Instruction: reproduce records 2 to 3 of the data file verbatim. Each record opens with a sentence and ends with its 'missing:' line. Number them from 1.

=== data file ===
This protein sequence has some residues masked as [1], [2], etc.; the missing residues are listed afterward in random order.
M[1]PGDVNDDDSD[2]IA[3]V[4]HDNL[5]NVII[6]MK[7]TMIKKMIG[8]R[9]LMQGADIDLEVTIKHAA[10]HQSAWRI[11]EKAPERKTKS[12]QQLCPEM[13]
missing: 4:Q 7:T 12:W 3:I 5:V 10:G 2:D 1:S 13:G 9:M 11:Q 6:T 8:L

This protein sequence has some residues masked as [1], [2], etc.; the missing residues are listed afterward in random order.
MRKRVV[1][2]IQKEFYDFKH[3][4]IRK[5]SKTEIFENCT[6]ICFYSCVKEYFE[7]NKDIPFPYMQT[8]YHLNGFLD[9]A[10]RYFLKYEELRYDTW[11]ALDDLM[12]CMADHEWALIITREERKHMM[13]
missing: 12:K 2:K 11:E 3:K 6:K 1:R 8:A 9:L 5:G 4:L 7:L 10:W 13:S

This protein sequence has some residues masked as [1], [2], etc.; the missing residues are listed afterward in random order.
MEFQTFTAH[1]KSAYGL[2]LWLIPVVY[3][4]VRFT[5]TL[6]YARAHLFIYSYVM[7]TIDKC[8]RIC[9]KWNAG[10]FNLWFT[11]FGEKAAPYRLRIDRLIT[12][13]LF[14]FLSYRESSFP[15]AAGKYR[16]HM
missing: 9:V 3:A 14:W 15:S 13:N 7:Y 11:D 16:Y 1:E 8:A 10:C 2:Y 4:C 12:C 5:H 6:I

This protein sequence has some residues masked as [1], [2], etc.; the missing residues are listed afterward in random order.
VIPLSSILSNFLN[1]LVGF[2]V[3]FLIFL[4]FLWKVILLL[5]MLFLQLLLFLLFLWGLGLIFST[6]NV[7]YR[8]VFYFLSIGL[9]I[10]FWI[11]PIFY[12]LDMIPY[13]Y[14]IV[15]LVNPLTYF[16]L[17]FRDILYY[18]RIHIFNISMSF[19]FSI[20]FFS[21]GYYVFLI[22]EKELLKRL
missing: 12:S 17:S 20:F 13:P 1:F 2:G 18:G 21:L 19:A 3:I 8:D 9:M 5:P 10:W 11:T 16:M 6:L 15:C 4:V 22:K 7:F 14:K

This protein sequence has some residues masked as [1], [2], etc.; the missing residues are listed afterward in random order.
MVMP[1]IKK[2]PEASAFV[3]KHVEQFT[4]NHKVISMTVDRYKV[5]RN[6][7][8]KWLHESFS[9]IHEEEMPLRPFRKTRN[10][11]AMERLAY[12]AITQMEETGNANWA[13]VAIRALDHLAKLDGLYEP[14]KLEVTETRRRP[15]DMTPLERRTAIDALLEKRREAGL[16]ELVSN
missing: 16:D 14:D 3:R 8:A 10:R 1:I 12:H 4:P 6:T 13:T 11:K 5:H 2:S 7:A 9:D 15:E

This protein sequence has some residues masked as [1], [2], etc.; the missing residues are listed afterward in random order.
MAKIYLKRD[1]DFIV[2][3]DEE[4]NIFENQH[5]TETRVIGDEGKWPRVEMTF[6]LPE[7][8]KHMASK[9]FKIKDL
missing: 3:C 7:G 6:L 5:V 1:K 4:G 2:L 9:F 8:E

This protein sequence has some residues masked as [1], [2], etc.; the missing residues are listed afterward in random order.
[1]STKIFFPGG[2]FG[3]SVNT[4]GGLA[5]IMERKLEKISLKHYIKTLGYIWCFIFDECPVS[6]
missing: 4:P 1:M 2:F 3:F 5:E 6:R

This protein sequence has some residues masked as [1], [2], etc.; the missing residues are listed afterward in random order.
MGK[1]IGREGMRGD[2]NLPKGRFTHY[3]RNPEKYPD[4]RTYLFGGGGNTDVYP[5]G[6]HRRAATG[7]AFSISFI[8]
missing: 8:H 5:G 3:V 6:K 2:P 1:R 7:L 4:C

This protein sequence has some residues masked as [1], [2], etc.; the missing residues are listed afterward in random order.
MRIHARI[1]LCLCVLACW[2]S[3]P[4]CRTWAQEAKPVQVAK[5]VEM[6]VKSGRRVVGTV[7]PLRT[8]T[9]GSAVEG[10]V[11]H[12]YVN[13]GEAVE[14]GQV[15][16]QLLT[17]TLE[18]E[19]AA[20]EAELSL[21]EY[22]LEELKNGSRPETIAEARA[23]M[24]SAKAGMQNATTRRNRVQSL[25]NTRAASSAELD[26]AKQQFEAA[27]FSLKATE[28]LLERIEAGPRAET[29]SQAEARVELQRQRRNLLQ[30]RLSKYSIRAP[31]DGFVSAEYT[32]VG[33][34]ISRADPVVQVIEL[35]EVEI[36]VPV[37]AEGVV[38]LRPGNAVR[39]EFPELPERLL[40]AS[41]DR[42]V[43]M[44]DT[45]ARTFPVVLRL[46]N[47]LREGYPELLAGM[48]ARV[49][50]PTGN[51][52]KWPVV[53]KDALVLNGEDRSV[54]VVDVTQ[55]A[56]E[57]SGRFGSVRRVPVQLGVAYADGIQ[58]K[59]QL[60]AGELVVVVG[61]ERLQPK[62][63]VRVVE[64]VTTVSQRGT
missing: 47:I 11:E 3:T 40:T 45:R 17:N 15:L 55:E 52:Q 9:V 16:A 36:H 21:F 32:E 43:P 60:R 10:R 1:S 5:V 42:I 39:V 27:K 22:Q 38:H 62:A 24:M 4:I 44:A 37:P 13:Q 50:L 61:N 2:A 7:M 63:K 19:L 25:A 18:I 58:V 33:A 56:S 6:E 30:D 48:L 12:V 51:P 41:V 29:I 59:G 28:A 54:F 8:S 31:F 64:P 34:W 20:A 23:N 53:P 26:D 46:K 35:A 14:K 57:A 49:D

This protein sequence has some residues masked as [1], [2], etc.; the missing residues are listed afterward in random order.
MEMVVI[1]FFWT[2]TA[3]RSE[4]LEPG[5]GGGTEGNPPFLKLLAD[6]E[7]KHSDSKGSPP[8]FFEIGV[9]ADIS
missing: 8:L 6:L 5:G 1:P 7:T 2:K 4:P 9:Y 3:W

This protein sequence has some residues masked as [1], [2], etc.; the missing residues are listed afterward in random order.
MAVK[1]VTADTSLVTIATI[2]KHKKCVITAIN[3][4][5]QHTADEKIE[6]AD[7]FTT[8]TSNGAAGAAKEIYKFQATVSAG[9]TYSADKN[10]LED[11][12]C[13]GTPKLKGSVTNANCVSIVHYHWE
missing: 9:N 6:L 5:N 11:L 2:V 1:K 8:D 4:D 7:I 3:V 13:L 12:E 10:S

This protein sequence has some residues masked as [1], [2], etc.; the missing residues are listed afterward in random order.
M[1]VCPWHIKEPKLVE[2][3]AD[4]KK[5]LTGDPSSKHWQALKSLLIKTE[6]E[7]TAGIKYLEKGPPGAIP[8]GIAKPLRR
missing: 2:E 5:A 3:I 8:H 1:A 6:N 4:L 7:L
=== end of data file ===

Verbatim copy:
This protein sequence has some residues masked as [1], [2], etc.; the missing residues are listed afterward in random order.
MRKRVV[1][2]IQKEFYDFKH[3][4]IRK[5]SKTEIFENCT[6]ICFYSCVKEYFE[7]NKDIPFPYMQT[8]YHLNGFLD[9]A[10]RYFLKYEELRYDTW[11]ALDDLM[12]CMADHEWALIITREERKHMM[13]
missing: 12:K 2:K 11:E 3:K 6:K 1:R 8:A 9:L 5:G 4:L 7:L 10:W 13:S

This protein sequence has some residues masked as [1], [2], etc.; the missing residues are listed afterward in random order.
MEFQTFTAH[1]KSAYGL[2]LWLIPVVY[3][4]VRFT[5]TL[6]YARAHLFIYSYVM[7]TIDKC[8]RIC[9]KWNAG[10]FNLWFT[11]FGEKAAPYRLRIDRLIT[12][13]LF[14]FLSYRESSFP[15]AAGKYR[16]HM
missing: 9:V 3:A 14:W 15:S 13:N 7:Y 11:D 16:Y 1:E 8:A 10:C 2:Y 4:C 12:C 5:H 6:I